An error by controllers at an air traffic center put planes too close to each other over central Illinois. It was the second error by controllers at the FAA's Chicago Center radar facility in Aurora reported in a week, Friday, Dec. 21, 2007. (CBS/iStockphoto)
CHINO, California (CNN) -- A small plane was forced to land in Chino, California after a pilot violated airspace restrictions in place for President Obama's visit, FAA spokesperson Allen Kenitzer told CNN. Kenitzer had no further details about the incident.
The military also intercept a private plane Thursday morning in the vicinity of Fullerton, California, Kenitzer said. The aircraft, a Mooney M20, landed at Chino at approximately 6:04 a.m. PDT. The FAA is investigating.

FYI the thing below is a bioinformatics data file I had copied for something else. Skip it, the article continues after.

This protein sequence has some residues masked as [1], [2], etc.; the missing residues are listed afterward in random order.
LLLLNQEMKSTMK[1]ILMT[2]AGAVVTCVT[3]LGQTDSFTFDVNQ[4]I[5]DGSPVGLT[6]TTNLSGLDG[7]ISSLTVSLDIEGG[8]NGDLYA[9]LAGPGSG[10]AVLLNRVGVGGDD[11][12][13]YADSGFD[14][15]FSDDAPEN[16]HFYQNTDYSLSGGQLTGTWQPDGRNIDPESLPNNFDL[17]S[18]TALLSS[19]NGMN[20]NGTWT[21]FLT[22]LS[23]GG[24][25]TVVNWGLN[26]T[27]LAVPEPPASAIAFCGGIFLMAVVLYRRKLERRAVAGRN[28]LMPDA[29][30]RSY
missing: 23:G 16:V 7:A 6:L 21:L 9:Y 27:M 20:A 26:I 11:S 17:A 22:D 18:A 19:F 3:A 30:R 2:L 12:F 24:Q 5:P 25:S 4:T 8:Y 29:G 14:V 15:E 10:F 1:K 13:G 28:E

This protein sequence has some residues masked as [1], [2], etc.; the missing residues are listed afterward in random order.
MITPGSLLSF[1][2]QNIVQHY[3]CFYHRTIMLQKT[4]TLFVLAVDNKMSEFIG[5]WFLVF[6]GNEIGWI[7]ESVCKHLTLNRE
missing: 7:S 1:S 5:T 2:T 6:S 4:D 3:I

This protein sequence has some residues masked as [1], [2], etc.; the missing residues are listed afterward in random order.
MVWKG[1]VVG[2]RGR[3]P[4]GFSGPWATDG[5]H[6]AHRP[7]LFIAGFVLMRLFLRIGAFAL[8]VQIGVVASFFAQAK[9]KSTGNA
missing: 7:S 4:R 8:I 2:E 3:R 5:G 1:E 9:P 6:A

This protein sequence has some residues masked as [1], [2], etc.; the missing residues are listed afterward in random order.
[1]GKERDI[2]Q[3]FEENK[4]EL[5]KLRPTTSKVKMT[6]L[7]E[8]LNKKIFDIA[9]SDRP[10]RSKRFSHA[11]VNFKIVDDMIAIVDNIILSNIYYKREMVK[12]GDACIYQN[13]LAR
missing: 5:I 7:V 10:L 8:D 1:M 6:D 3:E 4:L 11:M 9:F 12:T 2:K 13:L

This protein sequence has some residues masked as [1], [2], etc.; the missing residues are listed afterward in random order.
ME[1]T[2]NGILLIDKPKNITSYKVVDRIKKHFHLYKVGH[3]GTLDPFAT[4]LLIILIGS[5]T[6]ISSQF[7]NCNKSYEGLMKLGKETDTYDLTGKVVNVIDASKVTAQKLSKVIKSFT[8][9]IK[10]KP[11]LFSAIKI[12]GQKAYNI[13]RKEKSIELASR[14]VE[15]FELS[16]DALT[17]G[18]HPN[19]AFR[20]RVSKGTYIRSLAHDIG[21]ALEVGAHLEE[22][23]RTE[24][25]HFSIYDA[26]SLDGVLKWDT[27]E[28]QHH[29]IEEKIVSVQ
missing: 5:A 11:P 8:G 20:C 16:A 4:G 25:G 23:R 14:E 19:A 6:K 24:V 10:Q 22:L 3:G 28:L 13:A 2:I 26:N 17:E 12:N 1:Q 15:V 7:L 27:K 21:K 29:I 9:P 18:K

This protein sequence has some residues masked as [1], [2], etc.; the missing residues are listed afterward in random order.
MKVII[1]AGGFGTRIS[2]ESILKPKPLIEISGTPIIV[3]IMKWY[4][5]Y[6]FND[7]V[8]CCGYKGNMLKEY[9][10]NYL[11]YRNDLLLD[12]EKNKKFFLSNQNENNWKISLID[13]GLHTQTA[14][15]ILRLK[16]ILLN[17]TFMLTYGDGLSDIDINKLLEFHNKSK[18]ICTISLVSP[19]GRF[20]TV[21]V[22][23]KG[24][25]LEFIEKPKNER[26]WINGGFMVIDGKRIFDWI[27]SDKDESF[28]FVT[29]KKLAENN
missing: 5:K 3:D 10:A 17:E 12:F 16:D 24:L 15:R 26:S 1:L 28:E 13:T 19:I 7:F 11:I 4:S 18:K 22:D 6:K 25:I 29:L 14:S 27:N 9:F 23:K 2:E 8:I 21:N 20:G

The incidents on Thursday followed a similar issue on Wednesday when a fighter jet intercepted a single-engine airplane northwest of Los Angeles for breaching a temporary airspace restriction, according to a military news release.
The temporary restriction violated by the Cessna aircraft coincided with a campaign visit to the city by Obama, who was on a one-day fundraising swing through the state.
"After intercepting the aircraft, the F-16 followed it until it landed without incident, at approximately 4:58 p.m. PDT where the plane was met by local law enforcement," according to a statement issued by the North American Aerospace Defense Command (NORAD).
The president spoke at a gala for the gay community in Los Angeles, on his third fundraising trip to the Golden State in the past month. Earlier in the day, he attended two campaign events in San Francisco.
NORAD's mission is to protect U.S. and Canadian airspace against possible threats and may require planes to change course or land.